When discussing favorite holiday activities, favorite holiday songs and movies just had to come up. They all expressed an enjoyment with some of the ‘classic’ Christmas films, such as Rudolph the Red-Nosed Reindeer (Dean Sherf and his daughter), A Christmas Carol (Dr. Petersen, who enjoys different versions), It’s a Wonderful Life (Dr. Harding), Elf (Dr. Minto, Dean Sherf), and Home Alone (Dr. Ebersole and Dr. Petersen). As far as music, there was a wide selection that was enjoyed. From ‘The Christmas Revels’ (Prof. Palladino) to ‘Silver Bells’ (Dr. Minto), they enjoy a variety of Christmas music.

With finals week almost over, the professors and staff were questioned as to what their plans were for Winter Break, despite it being rather short this year. Several held plans to visit family members. Dr. Minto is looking forward to sitting down with a good book, and Prof. Palladino is hoping to get some rest and to work on the rough draft of his dissertation. Dean Sherf is hoping to read an organizational book during break, surf (of course), and spend some quality time playing with his daughters.

To challenge the misconception that men always procrastinate on their Christmas shopping, I asked each interviewee whether they had completed any of their Christmas shopping. Out of the five men interviewed, three said that they hadn’t (or had barely) started on their Christmas shopping. However, the women were on the same page, only having a few things purchased so far, mainly through online venues.

With the emergence of the digital era, I asked the professors and faculty if they did Christmas photos or sent Christmas cards. Four out of six claimed that they often didn’t do family photos, at least nothing professional, while others like Dr. Harding mentioned that they tried to do family photos but it was difficult because his one-year-old doesn’t smile for pictures very easily. In the realm of Christmas cards, everyone felt that they were nice to receive, but many of them feel that they just didn’t have the time to send them. It was generally agreed that cards were nice when they were sent with meaning and special care instead of just a ‘form letter’. Those that did send out cards, like Professor Jim Meyer, claimed that they were very grateful for their wives for taking care of the matter of Christmas cards.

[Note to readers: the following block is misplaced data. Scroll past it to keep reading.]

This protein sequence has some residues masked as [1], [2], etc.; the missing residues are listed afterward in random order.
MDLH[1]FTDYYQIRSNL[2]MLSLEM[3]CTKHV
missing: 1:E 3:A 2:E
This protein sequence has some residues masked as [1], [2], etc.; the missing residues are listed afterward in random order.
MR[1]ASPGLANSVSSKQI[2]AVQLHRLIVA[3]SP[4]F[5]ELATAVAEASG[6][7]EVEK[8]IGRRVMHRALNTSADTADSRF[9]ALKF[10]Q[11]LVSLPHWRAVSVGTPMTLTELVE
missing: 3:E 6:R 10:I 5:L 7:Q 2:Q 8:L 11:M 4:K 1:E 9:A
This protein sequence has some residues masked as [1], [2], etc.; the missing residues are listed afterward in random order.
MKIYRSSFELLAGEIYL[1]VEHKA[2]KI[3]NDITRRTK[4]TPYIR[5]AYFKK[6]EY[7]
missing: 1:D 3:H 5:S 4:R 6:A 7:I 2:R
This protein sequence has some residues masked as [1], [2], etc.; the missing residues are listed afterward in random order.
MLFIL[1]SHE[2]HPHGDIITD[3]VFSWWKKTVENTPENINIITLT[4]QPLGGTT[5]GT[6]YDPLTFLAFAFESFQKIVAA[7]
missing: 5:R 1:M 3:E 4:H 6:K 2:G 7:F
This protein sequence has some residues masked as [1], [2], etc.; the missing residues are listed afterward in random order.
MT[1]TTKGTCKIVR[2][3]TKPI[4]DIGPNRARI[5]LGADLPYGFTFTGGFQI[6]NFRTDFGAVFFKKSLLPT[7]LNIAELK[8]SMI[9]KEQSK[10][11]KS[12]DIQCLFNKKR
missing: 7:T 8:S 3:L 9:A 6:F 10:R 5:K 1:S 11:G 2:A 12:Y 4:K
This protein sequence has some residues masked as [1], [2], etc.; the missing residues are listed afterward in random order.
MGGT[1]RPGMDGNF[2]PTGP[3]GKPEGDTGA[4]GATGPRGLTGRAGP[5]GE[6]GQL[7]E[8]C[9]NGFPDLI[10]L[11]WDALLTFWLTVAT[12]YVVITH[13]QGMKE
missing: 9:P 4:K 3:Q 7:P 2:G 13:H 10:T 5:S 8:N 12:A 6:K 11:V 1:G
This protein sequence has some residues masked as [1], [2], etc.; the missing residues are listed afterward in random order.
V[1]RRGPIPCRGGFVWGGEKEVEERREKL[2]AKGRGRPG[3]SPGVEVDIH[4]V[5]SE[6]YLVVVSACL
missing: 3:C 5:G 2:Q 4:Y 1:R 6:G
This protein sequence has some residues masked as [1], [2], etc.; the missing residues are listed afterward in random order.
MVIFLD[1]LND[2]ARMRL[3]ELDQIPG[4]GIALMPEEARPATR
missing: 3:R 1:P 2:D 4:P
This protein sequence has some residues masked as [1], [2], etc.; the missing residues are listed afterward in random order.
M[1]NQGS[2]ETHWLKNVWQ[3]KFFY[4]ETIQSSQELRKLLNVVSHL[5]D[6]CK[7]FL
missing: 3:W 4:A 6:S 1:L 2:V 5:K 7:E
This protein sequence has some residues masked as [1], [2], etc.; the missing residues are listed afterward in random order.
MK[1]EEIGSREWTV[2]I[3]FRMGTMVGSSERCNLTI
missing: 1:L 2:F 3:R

Finally, with the new year coming up, they were all asked what they were most looking forward to in the year 2016. Dr. Toews said that he looks forward to getting healthy again, and I remind everyone to keep the Provost in your prayers! Dr. Master is excited to see what his kids will accomplish, and is looking forward to publishing another book. Dr. Minto is desperate for spring, but she is especially looking forward to having a year with no big accreditation visits, since the past year has held two successful visits of such nature. Prof. Palladino is hoping to finish the rough draft of his dissertation, and Dr. Ebersole can’t wait to get back to work in her garden. Dr. Harding is excited for the incoming Freshman class for the Spring and Fall. Dean Sherf perhaps has the most to look forward to in 2016, when he not only goes to Nicaragua in May, but is getting a son in February!


photo-1423477491197-ec2f29ac4d6bAll of the professors and faculty are looking forward to winter break and the holidays just as much as the students are! As finals week progresses, don’t forget to show a gesture of kindness and thankfulness to them for all the hard work they’ve done over the semester. And don’t forget to contact Prof. Palladino if you’re in the area on Christmas Eve and want to join his Feast of Seven Fishes!

A big thank you to all of the faculty and staff that worked along with me with the interviews for this article, and a good luck to both staff and students as Fall 2015 comes to a close. We’re almost there, everyone. We can do it! Best of luck!


Previous post

*Starry Night*

Next post

Simple Email Etiquette So People Hate You Less

1 Comment

  1. Saya Lee
    January 28, 2016 at 9:37 am

    Great post, Rachel. Very interesting read!